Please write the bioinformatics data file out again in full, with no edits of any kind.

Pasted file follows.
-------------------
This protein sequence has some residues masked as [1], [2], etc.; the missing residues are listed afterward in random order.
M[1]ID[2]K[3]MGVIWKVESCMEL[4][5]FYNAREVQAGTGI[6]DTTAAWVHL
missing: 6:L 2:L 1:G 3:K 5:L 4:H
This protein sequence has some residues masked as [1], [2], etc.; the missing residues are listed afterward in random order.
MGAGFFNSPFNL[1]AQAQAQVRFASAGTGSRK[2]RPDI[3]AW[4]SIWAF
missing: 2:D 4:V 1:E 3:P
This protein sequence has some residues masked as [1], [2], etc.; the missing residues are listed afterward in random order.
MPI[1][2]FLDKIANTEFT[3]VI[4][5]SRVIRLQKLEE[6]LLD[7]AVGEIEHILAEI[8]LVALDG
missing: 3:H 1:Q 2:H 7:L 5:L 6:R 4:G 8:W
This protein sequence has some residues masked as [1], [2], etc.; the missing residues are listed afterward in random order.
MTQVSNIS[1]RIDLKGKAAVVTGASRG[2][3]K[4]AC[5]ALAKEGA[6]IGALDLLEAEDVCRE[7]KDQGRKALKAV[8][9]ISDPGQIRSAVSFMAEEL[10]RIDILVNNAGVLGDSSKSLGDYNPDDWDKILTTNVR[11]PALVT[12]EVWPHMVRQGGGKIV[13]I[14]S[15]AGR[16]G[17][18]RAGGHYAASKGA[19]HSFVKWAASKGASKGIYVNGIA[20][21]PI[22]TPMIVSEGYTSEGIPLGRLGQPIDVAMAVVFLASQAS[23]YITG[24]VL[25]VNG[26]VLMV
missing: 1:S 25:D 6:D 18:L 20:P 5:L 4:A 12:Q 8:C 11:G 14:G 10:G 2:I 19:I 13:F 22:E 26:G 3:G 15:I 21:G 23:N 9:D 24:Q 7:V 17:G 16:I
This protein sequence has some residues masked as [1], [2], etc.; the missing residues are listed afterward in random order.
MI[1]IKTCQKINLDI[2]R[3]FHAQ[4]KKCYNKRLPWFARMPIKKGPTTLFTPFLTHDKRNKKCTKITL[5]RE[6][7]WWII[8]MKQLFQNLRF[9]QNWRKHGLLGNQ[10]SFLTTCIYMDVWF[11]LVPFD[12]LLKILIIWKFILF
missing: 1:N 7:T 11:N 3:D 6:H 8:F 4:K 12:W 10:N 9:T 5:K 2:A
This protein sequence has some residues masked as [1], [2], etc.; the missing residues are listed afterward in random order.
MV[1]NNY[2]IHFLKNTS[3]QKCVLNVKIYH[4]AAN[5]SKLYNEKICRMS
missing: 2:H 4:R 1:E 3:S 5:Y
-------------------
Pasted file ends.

This protein sequence has some residues masked as [1], [2], etc.; the missing residues are listed afterward in random order.
M[1]ID[2]K[3]MGVIWKVESCMEL[4][5]FYNAREVQAGTGI[6]DTTAAWVHL
missing: 6:L 2:L 1:G 3:K 5:L 4:H
This protein sequence has some residues masked as [1], [2], etc.; the missing residues are listed afterward in random order.
MGAGFFNSPFNL[1]AQAQAQVRFASAGTGSRK[2]RPDI[3]AW[4]SIWAF
missing: 2:D 4:V 1:E 3:P
This protein sequence has some residues masked as [1], [2], etc.; the missing residues are listed afterward in random order.
MPI[1][2]FLDKIANTEFT[3]VI[4][5]SRVIRLQKLEE[6]LLD[7]AVGEIEHILAEI[8]LVALDG
missing: 3:H 1:Q 2:H 7:L 5:L 6:R 4:G 8:W
This protein sequence has some residues masked as [1], [2], etc.; the missing residues are listed afterward in random order.
MTQVSNIS[1]RIDLKGKAAVVTGASRG[2][3]K[4]AC[5]ALAKEGA[6]IGALDLLEAEDVCRE[7]KDQGRKALKAV[8][9]ISDPGQIRSAVSFMAEEL[10]RIDILVNNAGVLGDSSKSLGDYNPDDWDKILTTNVR[11]PALVT[12]EVWPHMVRQGGGKIV[13]I[14]S[15]AGR[16]G[17][18]RAGGHYAASKGA[19]HSFVKWAASKGASKGIYVNGIA[20][21]PI[22]TPMIVSEGYTSEGIPLGRLGQPIDVAMAVVFLASQAS[23]YITG[24]VL[25]VNG[26]VLMV
missing: 1:S 25:D 6:D 18:L 20:P 5:L 4:A 12:Q 8:C 11:G 14:G 10:G 2:I 19:I 13:F 22:E 26:G 3:G 15:I 21:G 23:N 9:D 24:Q 7:V 17:G 16:I
This protein sequence has some residues masked as [1], [2], etc.; the missing residues are listed afterward in random order.
MI[1]IKTCQKINLDI[2]R[3]FHAQ[4]KKCYNKRLPWFARMPIKKGPTTLFTPFLTHDKRNKKCTKITL[5]RE[6][7]WWII[8]MKQLFQNLRF[9]QNWRKHGLLGNQ[10]SFLTTCIYMDVWF[11]LVPFD[12]LLKILIIWKFILF
missing: 1:N 7:T 11:N 3:D 6:H 8:F 4:K 12:W 10:N 9:T 5:K 2:A
This protein sequence has some residues masked as [1], [2], etc.; the missing residues are listed afterward in random order.
MV[1]NNY[2]IHFLKNTS[3]QKCVLNVKIYH[4]AAN[5]SKLYNEKICRMS
missing: 2:H 4:R 1:E 3:S 5:Y